And he’d heard from his mother, staunch Gallia, about the little rascal who lived to the north and east of him. Rome, too, once they were conquered and living under his thumb. That was the first time he’d seen England, his green eyes meeting France’s over the folds of his tunic.
But France had thought enough about that time period. There was no doubt that it was nostalgia—that an uncomfortable childhood had become comforting enough to him over the long eras of empire, of loneliness and drafty bedrooms with woolen sheets. He was ashamed of his nostalgia, in some ways. And besides, it wasn’t like he had enjoyed his childhood. Nations rarely did, since childhood was the time they were the most likely to be under the control of others.
So, France compelled his mind to speed up his memories. That time period ended—the Goths fell in on Rome—and by then, he was back in the pentagon-shaped corner of Europe that had always been his home, more or less. Great uncertainty—then Clovis, then Charlemagne. The miracle of Paris, which France would maintain was the most beautiful city in the world. Maybe it wasn’t much to look at back then—not even the medieval metropolis it would become, with narrow, pointed roofs—but beautiful nonetheless.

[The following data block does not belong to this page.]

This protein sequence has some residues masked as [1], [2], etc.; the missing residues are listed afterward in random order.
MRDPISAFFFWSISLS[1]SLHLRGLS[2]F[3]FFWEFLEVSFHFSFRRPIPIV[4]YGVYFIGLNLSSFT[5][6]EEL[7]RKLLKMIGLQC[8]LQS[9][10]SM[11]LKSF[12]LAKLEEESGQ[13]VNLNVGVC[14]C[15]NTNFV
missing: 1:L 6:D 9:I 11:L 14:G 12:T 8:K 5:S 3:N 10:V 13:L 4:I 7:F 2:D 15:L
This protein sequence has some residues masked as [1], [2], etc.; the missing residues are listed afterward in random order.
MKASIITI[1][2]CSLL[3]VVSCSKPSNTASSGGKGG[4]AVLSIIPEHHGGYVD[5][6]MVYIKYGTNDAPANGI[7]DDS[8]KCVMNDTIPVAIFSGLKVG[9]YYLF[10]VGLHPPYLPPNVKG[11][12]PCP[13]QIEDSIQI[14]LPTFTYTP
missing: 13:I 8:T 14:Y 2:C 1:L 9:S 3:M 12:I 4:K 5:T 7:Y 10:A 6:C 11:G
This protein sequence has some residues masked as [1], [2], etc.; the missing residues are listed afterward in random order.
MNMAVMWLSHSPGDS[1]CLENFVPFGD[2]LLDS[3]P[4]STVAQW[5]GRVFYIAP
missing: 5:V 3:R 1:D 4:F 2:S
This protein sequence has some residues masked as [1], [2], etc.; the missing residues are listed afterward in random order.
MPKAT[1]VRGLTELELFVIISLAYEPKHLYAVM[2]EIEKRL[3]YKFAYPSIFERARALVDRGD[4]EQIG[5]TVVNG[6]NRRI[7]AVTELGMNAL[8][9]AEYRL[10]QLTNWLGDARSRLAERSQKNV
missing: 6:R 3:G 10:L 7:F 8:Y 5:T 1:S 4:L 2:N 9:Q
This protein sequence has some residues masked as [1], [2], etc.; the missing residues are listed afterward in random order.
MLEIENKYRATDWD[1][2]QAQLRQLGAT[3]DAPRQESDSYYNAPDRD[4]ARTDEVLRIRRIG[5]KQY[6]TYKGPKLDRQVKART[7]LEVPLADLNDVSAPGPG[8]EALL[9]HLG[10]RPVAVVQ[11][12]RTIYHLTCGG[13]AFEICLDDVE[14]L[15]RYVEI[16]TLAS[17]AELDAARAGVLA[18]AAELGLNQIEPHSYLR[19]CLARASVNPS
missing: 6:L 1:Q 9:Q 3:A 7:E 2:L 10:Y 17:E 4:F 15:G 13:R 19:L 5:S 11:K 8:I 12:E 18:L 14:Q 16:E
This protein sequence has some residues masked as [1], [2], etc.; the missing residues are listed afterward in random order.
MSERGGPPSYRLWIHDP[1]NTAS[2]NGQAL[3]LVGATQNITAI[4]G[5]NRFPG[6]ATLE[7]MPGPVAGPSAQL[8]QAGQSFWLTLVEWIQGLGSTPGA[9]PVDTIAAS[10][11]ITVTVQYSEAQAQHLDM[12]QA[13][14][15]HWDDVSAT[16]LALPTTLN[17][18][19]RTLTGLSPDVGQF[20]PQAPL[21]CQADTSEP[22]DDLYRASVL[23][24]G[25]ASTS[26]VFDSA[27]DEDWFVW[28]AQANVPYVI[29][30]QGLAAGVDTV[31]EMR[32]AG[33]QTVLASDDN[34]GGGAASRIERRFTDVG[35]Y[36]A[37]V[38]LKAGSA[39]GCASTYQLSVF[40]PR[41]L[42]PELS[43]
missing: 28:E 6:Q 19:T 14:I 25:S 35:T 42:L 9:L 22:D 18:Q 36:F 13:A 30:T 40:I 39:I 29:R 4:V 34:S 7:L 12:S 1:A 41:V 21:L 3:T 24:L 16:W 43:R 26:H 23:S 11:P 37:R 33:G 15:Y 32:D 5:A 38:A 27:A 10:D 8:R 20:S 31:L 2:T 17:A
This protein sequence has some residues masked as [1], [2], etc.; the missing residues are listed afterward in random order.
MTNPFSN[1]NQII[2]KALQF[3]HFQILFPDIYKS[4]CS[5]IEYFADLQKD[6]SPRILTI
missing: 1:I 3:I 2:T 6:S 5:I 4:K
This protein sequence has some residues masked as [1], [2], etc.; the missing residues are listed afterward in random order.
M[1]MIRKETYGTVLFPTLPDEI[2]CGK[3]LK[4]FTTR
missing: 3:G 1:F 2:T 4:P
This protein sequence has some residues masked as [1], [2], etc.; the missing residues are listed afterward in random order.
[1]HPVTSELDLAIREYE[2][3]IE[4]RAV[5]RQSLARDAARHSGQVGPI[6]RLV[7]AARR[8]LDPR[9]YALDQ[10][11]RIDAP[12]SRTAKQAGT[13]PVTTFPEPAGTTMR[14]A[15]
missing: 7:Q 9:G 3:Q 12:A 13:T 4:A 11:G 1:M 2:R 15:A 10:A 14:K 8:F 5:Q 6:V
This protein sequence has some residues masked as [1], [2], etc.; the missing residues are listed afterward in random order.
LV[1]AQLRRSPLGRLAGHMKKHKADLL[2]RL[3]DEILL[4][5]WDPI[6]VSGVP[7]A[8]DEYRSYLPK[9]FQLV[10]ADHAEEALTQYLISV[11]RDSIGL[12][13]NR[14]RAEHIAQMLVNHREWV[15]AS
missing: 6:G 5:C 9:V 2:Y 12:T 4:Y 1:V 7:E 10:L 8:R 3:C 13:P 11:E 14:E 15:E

Power fled from him and focused in duchies and principalities, Normandy and Aquitaine and Brittany and Champagne and Burgundy and Flanders. But that by itself wasn’t miserable. The functioning of the state—the taxes and military and battles and putting down peasant uprisings—and that was so much of it back then, violence—was simply somewhere else. France lived with the King, eating banquets and listening to bards and generally having a great time by himself and with his King.